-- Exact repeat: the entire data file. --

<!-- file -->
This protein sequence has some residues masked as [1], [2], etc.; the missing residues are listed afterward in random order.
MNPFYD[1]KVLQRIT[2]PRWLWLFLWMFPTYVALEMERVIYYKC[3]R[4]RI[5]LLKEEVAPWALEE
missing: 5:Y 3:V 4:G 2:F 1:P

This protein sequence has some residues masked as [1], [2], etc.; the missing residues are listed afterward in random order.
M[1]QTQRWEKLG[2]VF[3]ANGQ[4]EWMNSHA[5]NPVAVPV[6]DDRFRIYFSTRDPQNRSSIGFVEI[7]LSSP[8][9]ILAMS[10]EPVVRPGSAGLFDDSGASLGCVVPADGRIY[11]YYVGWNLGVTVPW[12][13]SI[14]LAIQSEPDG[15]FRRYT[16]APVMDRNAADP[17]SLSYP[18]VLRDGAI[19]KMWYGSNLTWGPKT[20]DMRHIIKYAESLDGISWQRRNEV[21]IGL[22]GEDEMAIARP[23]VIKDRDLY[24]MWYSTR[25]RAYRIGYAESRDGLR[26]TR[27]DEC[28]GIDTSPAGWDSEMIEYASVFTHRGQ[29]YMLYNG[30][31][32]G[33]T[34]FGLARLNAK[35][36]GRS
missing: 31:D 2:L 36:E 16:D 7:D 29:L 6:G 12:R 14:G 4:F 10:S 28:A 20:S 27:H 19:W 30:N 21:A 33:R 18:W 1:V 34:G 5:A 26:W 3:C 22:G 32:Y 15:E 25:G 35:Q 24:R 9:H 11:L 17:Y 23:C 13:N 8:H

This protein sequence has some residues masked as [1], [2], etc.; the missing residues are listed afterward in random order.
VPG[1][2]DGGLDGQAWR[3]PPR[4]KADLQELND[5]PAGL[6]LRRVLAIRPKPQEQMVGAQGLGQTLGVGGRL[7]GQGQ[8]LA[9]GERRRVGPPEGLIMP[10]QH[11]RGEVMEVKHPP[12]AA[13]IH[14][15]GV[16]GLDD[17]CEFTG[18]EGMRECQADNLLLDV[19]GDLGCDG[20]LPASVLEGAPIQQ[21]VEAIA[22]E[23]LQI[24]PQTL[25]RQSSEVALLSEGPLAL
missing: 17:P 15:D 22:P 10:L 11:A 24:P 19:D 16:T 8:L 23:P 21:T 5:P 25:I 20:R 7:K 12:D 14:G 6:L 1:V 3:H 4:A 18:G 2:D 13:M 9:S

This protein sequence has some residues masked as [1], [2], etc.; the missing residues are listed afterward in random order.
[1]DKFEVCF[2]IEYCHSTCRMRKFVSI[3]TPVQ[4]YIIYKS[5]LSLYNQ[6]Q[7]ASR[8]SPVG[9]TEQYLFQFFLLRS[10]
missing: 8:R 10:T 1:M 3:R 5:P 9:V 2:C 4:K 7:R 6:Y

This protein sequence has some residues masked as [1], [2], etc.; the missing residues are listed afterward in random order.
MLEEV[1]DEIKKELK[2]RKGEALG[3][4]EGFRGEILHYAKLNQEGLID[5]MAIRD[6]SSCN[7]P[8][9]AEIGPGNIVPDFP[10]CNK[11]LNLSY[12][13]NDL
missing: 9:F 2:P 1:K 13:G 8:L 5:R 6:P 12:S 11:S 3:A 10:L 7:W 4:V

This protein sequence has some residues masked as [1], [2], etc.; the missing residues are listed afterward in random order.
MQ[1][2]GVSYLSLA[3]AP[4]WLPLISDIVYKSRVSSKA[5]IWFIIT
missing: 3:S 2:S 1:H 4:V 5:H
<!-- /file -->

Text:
This protein sequence has some residues masked as [1], [2], etc.; the missing residues are listed afterward in random order.
MNPFYD[1]KVLQRIT[2]PRWLWLFLWMFPTYVALEMERVIYYKC[3]R[4]RI[5]LLKEEVAPWALEE
missing: 5:Y 3:V 4:G 2:F 1:P

This protein sequence has some residues masked as [1], [2], etc.; the missing residues are listed afterward in random order.
M[1]QTQRWEKLG[2]VF[3]ANGQ[4]EWMNSHA[5]NPVAVPV[6]DDRFRIYFSTRDPQNRSSIGFVEI[7]LSSP[8][9]ILAMS[10]EPVVRPGSAGLFDDSGASLGCVVPADGRIY[11]YYVGWNLGVTVPW[12][13]SI[14]LAIQSEPDG[15]FRRYT[16]APVMDRNAADP[17]SLSYP[18]VLRDGAI[19]KMWYGSNLTWGPKT[20]DMRHIIKYAESLDGISWQRRNEV[21]IGL[22]GEDEMAIARP[23]VIKDRDLY[24]MWYSTR[25]RAYRIGYAESRDGLR[26]TR[27]DEC[28]GIDTSPAGWDSEMIEYASVFTHRGQ[29]YMLYNG[30][31][32]G[33]T[34]FGLARLNAK[35][36]GRS
missing: 31:D 2:L 36:E 16:D 7:D 29:L 6:G 12:R 14:G 4:F 10:S 28:A 20:S 27:H 19:W 30:N 21:A 33:R 18:W 1:V 34:G 5:A 26:W 3:C 22:G 32:Y 15:E 25:G 35:Q 24:R 9:H 11:L 17:Y 23:C 13:N 8:H

This protein sequence has some residues masked as [1], [2], etc.; the missing residues are listed afterward in random order.
VPG[1][2]DGGLDGQAWR[3]PPR[4]KADLQELND[5]PAGL[6]LRRVLAIRPKPQEQMVGAQGLGQTLGVGGRL[7]GQGQ[8]LA[9]GERRRVGPPEGLIMP[10]QH[11]RGEVMEVKHPP[12]AA[13]IH[14][15]GV[16]GLDD[17]CEFTG[18]EGMRECQADNLLLDV[19]GDLGCDG[20]LPASVLEGAPIQQ[21]VEAIA[22]E[23]LQI[24]PQTL[25]RQSSEVALLSEGPLAL
missing: 17:P 15:D 22:P 10:L 11:A 24:P 19:D 16:T 8:L 23:P 21:T 5:P 25:I 20:R 7:K 12:D 14:G 6:L 1:V 3:H 4:A 18:G 2:D 13:M 9:S

This protein sequence has some residues masked as [1], [2], etc.; the missing residues are listed afterward in random order.
[1]DKFEVCF[2]IEYCHSTCRMRKFVSI[3]TPVQ[4]YIIYKS[5]LSLYNQ[6]Q[7]ASR[8]SPVG[9]TEQYLFQFFLLRS[10]
missing: 8:R 10:T 1:M 3:R 5:P 9:V 2:C 4:K 7:R 6:Y

This protein sequence has some residues masked as [1], [2], etc.; the missing residues are listed afterward in random order.
MLEEV[1]DEIKKELK[2]RKGEALG[3][4]EGFRGEILHYAKLNQEGLID[5]MAIRD[6]SSCN[7]P[8][9]AEIGPGNIVPDFP[10]CNK[11]LNLSY[12][13]NDL
missing: 9:F 2:P 1:K 13:G 8:L 5:R 6:P 12:S 11:S 3:A 10:L 7:W 4:V

This protein sequence has some residues masked as [1], [2], etc.; the missing residues are listed afterward in random order.
MQ[1][2]GVSYLSLA[3]AP[4]WLPLISDIVYKSRVSSKA[5]IWFIIT
missing: 3:S 2:S 1:H 4:V 5:H